As an international ecotourism destination, Yosemite National Park welcomes millions of climbers, sightseers, and other visitors from around the world annually, all of whom are afforded dramatic experiences of the natural world. This original and cross-disciplinary book offers an ethnographic and performative study of Yosemite visitors in order to understand human connection with and within natural landscapes. By grounding a novel “eco-semiotic” analysis in the lived reality of parkgoers, it forges surprising connections, assembling a collective account that will be of interest to disciplines ranging from performance studies to cultural geography.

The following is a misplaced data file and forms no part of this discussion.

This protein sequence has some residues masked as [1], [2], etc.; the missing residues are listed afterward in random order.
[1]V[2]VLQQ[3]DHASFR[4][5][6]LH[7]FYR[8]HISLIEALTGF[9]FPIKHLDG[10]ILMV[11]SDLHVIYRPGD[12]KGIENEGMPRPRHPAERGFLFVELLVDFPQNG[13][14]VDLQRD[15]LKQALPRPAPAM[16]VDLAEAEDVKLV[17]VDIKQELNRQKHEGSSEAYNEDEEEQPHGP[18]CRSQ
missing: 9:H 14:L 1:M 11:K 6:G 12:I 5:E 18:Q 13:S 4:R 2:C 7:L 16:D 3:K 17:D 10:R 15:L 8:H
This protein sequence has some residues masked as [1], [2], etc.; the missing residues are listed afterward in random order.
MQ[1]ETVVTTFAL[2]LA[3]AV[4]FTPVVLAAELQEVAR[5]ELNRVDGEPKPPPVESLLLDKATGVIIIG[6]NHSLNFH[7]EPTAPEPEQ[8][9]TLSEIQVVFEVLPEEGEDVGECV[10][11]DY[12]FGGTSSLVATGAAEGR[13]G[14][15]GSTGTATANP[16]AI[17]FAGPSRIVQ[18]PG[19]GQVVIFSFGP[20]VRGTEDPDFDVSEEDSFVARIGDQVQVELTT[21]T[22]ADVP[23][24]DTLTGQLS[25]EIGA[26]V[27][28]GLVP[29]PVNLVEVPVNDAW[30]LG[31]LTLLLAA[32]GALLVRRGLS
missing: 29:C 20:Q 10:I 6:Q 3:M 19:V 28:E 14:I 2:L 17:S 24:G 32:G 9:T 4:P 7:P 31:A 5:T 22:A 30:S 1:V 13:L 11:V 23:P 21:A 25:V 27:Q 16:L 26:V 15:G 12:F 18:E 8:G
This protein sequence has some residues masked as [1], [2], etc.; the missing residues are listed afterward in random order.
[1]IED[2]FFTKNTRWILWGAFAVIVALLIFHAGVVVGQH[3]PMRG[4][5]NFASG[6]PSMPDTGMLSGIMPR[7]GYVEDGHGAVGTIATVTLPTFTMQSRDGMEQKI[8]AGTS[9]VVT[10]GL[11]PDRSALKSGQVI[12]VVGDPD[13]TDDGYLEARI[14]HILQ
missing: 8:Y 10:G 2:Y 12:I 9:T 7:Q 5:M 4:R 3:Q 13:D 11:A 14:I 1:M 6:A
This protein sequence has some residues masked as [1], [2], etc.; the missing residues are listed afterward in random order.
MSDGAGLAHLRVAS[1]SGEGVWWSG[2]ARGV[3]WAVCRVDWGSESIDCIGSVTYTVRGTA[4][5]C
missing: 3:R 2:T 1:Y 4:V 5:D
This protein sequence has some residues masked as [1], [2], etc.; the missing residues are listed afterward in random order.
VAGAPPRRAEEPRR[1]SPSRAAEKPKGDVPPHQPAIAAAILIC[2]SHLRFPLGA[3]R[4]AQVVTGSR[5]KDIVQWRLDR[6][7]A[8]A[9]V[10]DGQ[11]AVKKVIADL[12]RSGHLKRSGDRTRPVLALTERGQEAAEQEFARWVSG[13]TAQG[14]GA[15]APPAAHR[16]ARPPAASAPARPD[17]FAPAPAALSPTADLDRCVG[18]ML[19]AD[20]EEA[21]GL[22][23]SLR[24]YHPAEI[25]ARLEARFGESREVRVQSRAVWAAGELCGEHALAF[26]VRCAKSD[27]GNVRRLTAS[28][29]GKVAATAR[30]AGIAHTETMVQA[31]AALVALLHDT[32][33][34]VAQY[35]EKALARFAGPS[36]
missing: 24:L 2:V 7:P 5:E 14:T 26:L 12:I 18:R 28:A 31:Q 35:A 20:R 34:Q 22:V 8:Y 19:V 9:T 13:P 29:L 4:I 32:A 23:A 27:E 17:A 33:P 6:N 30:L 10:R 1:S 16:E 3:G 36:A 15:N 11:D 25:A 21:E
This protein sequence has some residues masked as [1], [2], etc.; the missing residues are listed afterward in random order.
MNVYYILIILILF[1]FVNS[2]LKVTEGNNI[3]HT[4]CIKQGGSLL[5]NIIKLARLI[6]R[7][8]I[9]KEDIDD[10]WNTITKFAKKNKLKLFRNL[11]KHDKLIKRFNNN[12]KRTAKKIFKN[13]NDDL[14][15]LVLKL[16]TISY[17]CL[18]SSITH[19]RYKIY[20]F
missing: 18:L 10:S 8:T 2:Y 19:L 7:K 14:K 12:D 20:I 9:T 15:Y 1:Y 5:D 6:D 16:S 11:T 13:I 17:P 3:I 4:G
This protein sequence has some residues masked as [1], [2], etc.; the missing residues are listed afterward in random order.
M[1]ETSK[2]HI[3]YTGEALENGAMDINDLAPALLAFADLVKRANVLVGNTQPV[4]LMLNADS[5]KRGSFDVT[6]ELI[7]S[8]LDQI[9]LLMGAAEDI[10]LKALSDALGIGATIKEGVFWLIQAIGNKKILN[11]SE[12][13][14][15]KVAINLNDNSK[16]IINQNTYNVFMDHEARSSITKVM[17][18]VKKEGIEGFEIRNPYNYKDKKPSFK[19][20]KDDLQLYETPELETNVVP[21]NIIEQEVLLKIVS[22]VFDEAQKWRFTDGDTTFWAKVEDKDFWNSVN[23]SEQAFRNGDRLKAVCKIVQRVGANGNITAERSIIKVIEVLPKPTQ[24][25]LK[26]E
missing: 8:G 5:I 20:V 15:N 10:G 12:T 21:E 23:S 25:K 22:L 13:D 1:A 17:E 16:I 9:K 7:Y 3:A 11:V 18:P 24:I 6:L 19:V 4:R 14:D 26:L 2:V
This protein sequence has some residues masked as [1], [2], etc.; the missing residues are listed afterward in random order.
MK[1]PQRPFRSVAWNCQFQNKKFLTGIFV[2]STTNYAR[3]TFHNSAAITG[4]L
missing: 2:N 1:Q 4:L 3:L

About the Author
Sally Ann Ness is Professor of Anthropology at University of California, Riverside. She is author of Where Asia Smiles (2003) as well as Body Movement and Culture (1992), which won the de la Torre Bueno Prize and the CORD Outstanding Publication in Dance Research Award. She has also co-edited, with Carrie Noland, the collection Migrations of Gesture (2008). Her research in Yosemite was funded in part by a 2007 John Simon Guggenheim Fellowship.
Table of Contents
List of Illustrations vii
Landscape Performance Theory, an Introduction 3
1 Bouldering: Movements of the Unforetold 43
2 Climbing: Scenic-Obscenic Movement 72
3 Hiking: Self-World Transformations 101
III Moving On
4 Unwinding and Changing Course 129
5 The Spartanburg Coincidence 155